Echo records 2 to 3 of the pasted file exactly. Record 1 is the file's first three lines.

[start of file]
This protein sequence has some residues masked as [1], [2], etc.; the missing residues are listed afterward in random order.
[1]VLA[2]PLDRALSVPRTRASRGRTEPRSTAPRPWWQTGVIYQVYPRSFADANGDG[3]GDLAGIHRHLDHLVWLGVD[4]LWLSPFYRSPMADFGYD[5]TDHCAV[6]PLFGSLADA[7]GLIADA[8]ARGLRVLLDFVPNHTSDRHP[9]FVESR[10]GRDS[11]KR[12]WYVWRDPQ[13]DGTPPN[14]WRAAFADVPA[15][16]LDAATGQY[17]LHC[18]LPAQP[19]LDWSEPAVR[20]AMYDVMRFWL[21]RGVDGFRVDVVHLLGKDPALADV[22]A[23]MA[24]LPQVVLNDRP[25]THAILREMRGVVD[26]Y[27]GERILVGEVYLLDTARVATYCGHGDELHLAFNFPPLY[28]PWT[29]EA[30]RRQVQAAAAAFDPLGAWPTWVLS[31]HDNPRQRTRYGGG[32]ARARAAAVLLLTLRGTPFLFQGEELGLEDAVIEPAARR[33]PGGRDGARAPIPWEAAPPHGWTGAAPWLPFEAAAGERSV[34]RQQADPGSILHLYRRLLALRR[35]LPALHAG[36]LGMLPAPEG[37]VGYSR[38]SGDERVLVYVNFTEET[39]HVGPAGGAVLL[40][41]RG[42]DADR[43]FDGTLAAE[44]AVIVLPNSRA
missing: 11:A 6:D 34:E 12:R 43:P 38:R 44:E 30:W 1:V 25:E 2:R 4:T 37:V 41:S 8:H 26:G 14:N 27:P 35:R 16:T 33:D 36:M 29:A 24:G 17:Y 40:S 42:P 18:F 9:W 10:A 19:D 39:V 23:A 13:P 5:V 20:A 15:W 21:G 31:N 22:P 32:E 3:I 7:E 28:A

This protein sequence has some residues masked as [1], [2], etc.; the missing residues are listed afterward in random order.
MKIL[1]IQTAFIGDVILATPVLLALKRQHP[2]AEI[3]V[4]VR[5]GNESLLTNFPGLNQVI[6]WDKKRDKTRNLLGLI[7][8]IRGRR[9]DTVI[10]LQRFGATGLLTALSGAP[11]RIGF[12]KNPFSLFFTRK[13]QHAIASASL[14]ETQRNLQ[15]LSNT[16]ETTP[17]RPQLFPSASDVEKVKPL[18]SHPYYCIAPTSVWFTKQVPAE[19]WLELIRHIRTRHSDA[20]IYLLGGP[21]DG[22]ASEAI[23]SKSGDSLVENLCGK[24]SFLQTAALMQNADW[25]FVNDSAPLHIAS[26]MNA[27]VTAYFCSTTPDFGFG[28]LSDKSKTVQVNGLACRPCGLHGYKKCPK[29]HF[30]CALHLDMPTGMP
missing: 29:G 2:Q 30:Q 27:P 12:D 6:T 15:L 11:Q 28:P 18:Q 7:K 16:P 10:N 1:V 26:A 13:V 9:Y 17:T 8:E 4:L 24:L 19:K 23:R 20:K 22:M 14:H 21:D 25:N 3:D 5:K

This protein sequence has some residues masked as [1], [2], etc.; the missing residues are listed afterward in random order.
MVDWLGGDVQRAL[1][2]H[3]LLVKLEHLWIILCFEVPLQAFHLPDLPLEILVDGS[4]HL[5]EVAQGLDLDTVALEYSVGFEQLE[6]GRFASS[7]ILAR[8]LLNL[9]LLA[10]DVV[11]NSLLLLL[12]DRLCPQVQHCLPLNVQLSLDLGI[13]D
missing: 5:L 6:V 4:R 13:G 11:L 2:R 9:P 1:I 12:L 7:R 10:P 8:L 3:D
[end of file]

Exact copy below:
This protein sequence has some residues masked as [1], [2], etc.; the missing residues are listed afterward in random order.
MKIL[1]IQTAFIGDVILATPVLLALKRQHP[2]AEI[3]V[4]VR[5]GNESLLTNFPGLNQVI[6]WDKKRDKTRNLLGLI[7][8]IRGRR[9]DTVI[10]LQRFGATGLLTALSGAP[11]RIGF[12]KNPFSLFFTRK[13]QHAIASASL[14]ETQRNLQ[15]LSNT[16]ETTP[17]RPQLFPSASDVEKVKPL[18]SHPYYCIAPTSVWFTKQVPAE[19]WLELIRHIRTRHSDA[20]IYLLGGP[21]DG[22]ASEAI[23]SKSGDSLVENLCGK[24]SFLQTAALMQNADW[25]FVNDSAPLHIAS[26]MNA[27]VTAYFCSTTPDFGFG[28]LSDKSKTVQVNGLACRPCGLHGYKKCPK[29]HF[30]CALHLDMPTGMP
missing: 29:G 2:Q 30:Q 27:P 12:D 6:T 15:L 11:Q 28:P 18:Q 7:K 16:P 10:N 1:V 26:A 13:V 9:Y 17:T 8:E 4:L 24:L 19:K 23:R 20:K 22:M 14:H 21:D 25:N 3:D 5:K

This protein sequence has some residues masked as [1], [2], etc.; the missing residues are listed afterward in random order.
MVDWLGGDVQRAL[1][2]H[3]LLVKLEHLWIILCFEVPLQAFHLPDLPLEILVDGS[4]HL[5]EVAQGLDLDTVALEYSVGFEQLE[6]GRFASS[7]ILAR[8]LLNL[9]LLA[10]DVV[11]NSLLLLL[12]DRLCPQVQHCLPLNVQLSLDLGI[13]D
missing: 5:L 6:V 4:R 13:G 11:L 2:R 9:P 1:I 12:L 7:R 10:P 8:L 3:D